Posted May 29, 2011
Book: Witness of the Body: The Past, Present, and Future of Christian Martyrdom
Editors: Michael L. Budde and Karen Scott
Wm. B. Eerdman’s Publishing Company. Grand Rapids. 2011. 228
An Excerpt from the Jacket:
In an age of suicide bombers and paranoid political rhetoric, the concept of
martyrdom can make ordinary Christians uncomfortable, filled like something far
removed common experience — something only from long ago (in gruesome stories of
ancient saints and Roman lions) or far way (in troubled Africa or Central Asia
or the war-torn Middle East). In this volume, however, twelve scholars from
across academic disciplines effectively demystify Christian martyrdom and
resituate it within the everyday practices of the church.
Beginning with the persecution of early Christians by the Roman Empire, Witness
of the Body explores the place of martyrdom in the church through all ages and
into the future. Combining expert historical studies with clearheaded analysis,
these chapters will help Christians better understand martyrdom not as a quick
ticket to heaven or a cheap political ploy — not as something mystically distant
from everyday life — but, rather, as the firm and faithful witness of Christ’s
church in a hostile world.
An Excerpt from the book:
Christian Martyrdom in the Contemporary Christian Political Vocation
In the global economic system, blessed are those who labor for sustainable
development and just distribution. In the global military system, blessed are
the peacemakers. In the global communication system, blessed are those
journalists who speak truth to power. In the global political system, bless are
those who institutionalize justice, promote social order, and defend the rights
of the poor. All four of the above vocations have become extraordinarily risky
in the post-Cold War system, when extreme political movements on many sides of
national, regional, and global conflicts use killing to promote chaos. Let’s
take a particular political vocation as an example.
UN analyst James Traub called the Brazilian Sergio Vieira de Mello the “most
experienced crisis manager in the U.N. and perhaps its single most gifted
official.” In 2003, Vieira de Mello had just finished overseeing East Timor’s
transition to independence and had become the UN’s High Commissioner for Human
Rights. He had no desire to lead the UN’s entry into Iraq. However, UN
Secretary-General Kofi Annan had become desperate to improve life for the Iraqui
and to restore relations with Washington, so he convinced his Brazilian friend
to go to Baghdad as UN special representative. Vieira de Mello then met with
Ayatollah al-Sistani and others to work on national stability, but he refused
tight security measures like those in the U.S. “Green Zone,” viewing them as
incompatible with the UN mission of reconciliation.
On August 7, 2003, insurgents bombed the Jordanian embassy, but Vieria de Mello
continued his work under the same porous UN security arrangements. Twelve days
later, a flatbed truck pulled up directly under de Mello’s office, the corner
window of the Canal Hotel. When a ton of high explosives was detonated, the
floor of the special representative’s office vaporized, and de Mello was crushed
to death before medical help could reach him. Altogether, twenty-two UN
officials were killed in the blast, the worst debacle ever to befall UN civilian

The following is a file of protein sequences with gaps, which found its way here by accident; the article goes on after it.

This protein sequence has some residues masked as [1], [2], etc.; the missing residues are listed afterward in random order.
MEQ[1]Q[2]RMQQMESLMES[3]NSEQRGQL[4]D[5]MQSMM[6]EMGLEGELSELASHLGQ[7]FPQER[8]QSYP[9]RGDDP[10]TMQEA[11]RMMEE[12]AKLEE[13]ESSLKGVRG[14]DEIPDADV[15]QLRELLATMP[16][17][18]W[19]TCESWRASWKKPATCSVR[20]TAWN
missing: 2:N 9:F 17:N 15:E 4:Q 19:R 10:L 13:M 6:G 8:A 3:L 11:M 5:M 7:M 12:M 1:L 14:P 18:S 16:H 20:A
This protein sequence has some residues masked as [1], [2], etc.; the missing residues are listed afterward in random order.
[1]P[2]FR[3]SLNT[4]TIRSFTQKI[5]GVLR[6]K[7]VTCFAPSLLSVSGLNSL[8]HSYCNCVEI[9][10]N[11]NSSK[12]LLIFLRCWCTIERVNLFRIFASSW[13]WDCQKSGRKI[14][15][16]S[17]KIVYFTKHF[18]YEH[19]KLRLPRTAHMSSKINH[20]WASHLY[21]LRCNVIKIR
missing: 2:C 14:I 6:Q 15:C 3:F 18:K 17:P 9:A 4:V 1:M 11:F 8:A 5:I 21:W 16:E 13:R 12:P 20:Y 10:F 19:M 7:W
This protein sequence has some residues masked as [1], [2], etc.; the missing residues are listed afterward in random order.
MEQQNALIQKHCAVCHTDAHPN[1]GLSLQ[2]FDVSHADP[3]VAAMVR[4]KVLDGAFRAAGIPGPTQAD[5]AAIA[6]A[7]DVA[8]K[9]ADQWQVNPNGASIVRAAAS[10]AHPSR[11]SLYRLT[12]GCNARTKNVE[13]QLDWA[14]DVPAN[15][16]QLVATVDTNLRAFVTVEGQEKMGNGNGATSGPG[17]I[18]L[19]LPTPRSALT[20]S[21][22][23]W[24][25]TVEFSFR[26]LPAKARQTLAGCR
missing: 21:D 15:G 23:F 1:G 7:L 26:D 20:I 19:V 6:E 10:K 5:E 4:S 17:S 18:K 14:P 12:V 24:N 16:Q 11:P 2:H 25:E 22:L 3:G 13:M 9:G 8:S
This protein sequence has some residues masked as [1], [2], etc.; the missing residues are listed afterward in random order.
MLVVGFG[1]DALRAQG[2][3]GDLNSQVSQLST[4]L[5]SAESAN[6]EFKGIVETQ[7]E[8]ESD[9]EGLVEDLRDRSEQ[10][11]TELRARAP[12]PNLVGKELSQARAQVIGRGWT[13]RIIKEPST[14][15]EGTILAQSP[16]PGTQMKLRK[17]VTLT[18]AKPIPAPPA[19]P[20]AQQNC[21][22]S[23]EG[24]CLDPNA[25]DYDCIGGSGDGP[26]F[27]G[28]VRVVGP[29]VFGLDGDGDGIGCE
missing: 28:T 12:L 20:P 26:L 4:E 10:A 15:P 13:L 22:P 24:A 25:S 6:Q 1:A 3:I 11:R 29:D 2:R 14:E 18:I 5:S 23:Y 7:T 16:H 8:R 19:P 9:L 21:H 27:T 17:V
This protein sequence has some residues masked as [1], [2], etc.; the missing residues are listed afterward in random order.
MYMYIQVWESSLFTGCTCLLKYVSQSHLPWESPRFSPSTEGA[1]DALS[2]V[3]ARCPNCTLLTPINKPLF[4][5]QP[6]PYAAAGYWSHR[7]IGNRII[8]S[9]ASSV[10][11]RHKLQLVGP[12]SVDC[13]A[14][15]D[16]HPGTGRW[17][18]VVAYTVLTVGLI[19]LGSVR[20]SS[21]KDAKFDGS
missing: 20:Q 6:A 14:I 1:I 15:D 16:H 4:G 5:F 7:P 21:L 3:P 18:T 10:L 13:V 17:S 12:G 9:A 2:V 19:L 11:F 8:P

officials. The rules of engagement have changed in the post-Cold War world.
Peacekeeping has become a terribly dangerous occupation, even if — maybe
especially if — one is wearing a blue hat. And this is also true for obvious
humanitarian efforts such as aid to Darfur, or patrolling the streets of Haiti.
Yet there are some things that only a lightly defended international civil
servant can do, such as meeting with al-Sistani and arranging legitimate
elections in the Iraqi case.
. . .The above martyr[s] — famous and less so — died attempting to protect the
human rights of innocent people suffering in the midst of civil war. They died,
according to Lawrence Cunningham, in odium caritatis, like the Jewish theologian
Edith Stein, who died because she was a Jew, or the Polish priest Maximilian
Kolbe, who died because he took the place of a married man in a Nazi starvation
bunker. The Iraqi and Salvadoran political dynamic is well understood. As the
political and military situation polarizes, the more violent parties of both the
right and left continue to grow in strength. The moderates, who are in the
middle and who often refuse special protection so that they can continue their
work of reconciliation, get assassinated by both the right (85 percent in El
Salvador, according to the UN report) and the left (the other 15 percent).
Should we call these nonviolent reconcilers Christian martyrs, or maybe “just”
peacemakers who embrace high-risk civil war situations to do their work? Does
it make any difference what we call them? Does the contemporary global situation
add any special considerations?
Table of Contents:
Part 1: Martyrdom as the Church’s Witness
1. Christian Martyrdom: a theological perspective
2. Early church martyrdom: witnessing for or against the empire?
3. The primacy of the witness of the body to martyrdom in Paul
Part 11: Martyrdom Builds the church
4. Witness, women’s bodies, and the body of Christ
5. The judgment of the Eucharist at the trial of Joan of Arc
Part 111: Martyrdom destroys the church
6. Persecution or prosecution, martyrs or false martyrs? The reformation era,
history, and theological reflection.
7. Destroying the church to save it: intra-Christian persecutions and the modern
8. Martyrs and anti martyrs: reflection on treason, fidelity, an the gospel.
Part IV: Martyrdom and the future church
9. Is anything worth dying for?
10. “Threatened with Resurrection”: martyrdom and reconciliation in the world
11. Flashpoints for future martyrdom: beyond the “clash of civilization.”